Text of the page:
SMSF STRATEGY GUIDE
As part of a member's initial 'tax and pension' retirement strategy when they retire, the re-contribution strategy is one that may have significant benefits. The immediate benefit can be for those starting pensions prior to age 60, however the longer term benefits relate more to the death benefits that eventually flow to adult children.
WHAT IS IT
The re-contribution strategy involves withdrawing money from your SMSF account balance - assuming a member has met a condition of release such as retirement - and recontributing it as a non-concessional contribution.
This has the effect of converting the previously taxable component of a member's super account to all tax free component.
WHY DO IT?
If a member is under age 60, it enables them to get a better tax outcome on
any SMSF pensions they may wish to draw.
If they are over age 60, the pensions are tax free anyway. So why would anyone do it ?
In this scenario, its all about getting a better estate planning outcome, and saving what can sometimes be a lot of tax for future death benefit payouts. Probably the bet way to illustrate is to look at an example.
Jack and Jill are both age 62 and are retired. They have $300,000 each
or $600,000 combined in their SMSF. Out of this total, $100,000 is tax
free component, whilst $500,000 is taxable component.
If they were to both pass away, and their benefits were paid out to their adult children, then their adult children would pay 17% tax on the taxable component of those lump sum payouts from the SMSF (15% + medicare levy)
That totals $85,000 in death benefits tax.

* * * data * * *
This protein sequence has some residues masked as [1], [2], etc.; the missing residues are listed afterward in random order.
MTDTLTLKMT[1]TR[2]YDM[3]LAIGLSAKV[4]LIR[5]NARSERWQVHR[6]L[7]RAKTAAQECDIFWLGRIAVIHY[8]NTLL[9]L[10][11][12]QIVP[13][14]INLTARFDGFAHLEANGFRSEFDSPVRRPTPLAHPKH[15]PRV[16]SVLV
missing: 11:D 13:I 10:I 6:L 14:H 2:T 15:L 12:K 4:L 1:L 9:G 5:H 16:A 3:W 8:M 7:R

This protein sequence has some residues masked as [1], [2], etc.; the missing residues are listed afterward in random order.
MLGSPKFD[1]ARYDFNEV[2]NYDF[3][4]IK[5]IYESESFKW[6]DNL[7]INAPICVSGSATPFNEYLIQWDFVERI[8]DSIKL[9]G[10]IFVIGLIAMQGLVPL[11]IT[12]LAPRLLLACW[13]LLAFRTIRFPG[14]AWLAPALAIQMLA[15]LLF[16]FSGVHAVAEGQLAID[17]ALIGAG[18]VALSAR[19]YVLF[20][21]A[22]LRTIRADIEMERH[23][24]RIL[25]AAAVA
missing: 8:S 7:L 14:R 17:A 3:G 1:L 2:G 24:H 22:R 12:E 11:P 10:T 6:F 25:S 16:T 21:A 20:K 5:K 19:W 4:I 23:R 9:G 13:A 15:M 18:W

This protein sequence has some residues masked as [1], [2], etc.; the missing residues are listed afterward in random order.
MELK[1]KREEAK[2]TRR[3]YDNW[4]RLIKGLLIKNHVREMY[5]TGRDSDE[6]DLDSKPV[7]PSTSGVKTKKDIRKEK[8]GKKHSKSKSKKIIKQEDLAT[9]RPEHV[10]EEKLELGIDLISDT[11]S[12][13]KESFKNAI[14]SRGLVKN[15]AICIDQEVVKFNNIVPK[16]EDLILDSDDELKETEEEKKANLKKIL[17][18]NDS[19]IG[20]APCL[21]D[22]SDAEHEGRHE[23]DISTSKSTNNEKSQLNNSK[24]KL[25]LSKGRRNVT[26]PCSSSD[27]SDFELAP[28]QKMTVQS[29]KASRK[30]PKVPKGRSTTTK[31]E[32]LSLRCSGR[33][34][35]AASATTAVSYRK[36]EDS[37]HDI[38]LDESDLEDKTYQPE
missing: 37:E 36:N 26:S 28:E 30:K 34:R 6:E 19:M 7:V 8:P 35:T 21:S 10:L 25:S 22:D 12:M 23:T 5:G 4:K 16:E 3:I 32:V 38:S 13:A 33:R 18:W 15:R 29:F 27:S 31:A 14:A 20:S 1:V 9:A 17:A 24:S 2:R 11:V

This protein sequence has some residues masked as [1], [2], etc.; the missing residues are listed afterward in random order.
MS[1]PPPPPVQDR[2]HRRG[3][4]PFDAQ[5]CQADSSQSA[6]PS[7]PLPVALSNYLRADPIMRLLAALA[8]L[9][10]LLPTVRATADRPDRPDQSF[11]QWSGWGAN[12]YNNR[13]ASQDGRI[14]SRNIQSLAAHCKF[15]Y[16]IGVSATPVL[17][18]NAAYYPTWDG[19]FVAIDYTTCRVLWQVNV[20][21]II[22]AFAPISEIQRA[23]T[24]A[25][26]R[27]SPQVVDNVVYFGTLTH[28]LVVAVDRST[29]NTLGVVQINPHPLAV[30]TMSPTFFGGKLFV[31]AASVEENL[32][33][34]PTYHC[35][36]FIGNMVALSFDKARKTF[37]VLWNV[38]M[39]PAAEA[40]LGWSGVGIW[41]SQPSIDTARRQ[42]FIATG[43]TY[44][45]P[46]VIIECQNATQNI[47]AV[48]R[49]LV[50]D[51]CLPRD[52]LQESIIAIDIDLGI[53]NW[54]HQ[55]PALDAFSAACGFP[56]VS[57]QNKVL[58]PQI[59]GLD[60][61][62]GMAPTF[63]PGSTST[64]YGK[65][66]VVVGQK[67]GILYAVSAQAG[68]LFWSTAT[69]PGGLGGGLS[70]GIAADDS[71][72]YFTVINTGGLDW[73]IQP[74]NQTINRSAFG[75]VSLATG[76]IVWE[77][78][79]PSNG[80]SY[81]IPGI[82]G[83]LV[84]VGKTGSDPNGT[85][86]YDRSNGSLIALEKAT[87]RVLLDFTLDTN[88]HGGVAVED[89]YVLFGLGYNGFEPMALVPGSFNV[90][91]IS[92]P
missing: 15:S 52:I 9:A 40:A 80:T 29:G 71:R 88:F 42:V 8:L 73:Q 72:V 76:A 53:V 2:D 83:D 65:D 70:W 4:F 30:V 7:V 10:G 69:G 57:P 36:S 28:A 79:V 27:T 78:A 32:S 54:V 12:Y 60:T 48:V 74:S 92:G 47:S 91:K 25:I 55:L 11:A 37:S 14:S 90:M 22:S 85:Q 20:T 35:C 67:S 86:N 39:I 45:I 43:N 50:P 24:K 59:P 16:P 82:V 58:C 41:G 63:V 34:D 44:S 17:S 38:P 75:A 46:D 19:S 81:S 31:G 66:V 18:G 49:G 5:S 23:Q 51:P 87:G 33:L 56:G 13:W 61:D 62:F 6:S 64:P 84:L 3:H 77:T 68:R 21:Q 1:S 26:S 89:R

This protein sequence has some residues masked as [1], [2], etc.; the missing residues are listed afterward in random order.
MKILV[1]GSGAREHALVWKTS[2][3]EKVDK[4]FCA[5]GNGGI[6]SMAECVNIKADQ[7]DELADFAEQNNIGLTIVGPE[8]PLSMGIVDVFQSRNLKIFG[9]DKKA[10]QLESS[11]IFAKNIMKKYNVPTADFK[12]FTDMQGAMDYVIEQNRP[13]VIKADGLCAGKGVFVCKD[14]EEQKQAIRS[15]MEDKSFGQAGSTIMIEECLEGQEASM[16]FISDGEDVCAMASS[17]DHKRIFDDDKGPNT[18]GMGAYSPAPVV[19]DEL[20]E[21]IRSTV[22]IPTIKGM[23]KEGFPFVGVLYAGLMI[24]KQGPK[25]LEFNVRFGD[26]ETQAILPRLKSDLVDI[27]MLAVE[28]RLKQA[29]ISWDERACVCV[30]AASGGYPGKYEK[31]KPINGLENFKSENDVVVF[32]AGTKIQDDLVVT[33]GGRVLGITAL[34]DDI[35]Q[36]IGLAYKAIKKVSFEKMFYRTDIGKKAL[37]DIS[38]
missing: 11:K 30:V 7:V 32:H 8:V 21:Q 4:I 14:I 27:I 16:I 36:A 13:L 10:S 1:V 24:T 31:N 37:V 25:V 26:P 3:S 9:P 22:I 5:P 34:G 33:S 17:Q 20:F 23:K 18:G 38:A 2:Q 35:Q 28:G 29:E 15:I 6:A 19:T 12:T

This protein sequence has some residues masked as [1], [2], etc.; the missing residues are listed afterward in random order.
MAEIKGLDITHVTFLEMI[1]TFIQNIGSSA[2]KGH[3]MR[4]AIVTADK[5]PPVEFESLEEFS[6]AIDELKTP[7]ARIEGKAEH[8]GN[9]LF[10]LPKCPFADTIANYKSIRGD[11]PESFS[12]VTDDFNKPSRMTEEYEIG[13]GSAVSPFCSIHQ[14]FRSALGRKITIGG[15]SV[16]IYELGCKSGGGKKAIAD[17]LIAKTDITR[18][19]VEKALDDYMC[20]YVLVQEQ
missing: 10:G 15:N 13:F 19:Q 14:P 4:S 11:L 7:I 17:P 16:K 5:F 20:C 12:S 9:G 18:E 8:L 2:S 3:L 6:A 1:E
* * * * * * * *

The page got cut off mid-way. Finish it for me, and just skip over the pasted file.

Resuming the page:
That’s a lot of tax money. Can a re-contribution strategy help ?
Firstly, they withdraw the $600,000. This is taken tax free as they are both
over age 60.
Next, they contribute this money as $300,000 each back into the SMSF as
non-concessional contributions. They use the bring forward provisions to
keep this under the contributions cap, and we are assuming here they have not triggered it in the past 3 years.
By doing this, they convert all the money in their fund to tax free component.
They then commence SMSF account based pensions, locking in the tax free
proportion to 100%.
The end result being that they have eliminated the $85,000 of future
death benefits tax.
Note that this is a very specific circumstance, and that individual circumstances do vary widely.
In the circumstances where only one partner dies, if the benefit is paid out to the other spouse, then that particular amount would have been tax free anyway before the re-contribution strategy, as a spouse is what is known as a death benefits dependent. But it wont be for the remaining spouse’s account on their death. There are various other combinations of possible outcomes that are outside the scope of this article, but suffice to say that, depending on a members individual circumstances, a re-contribution strategy could be an important consideration when looking at retirement and estate planning. This is certainly where some professional help will be useful.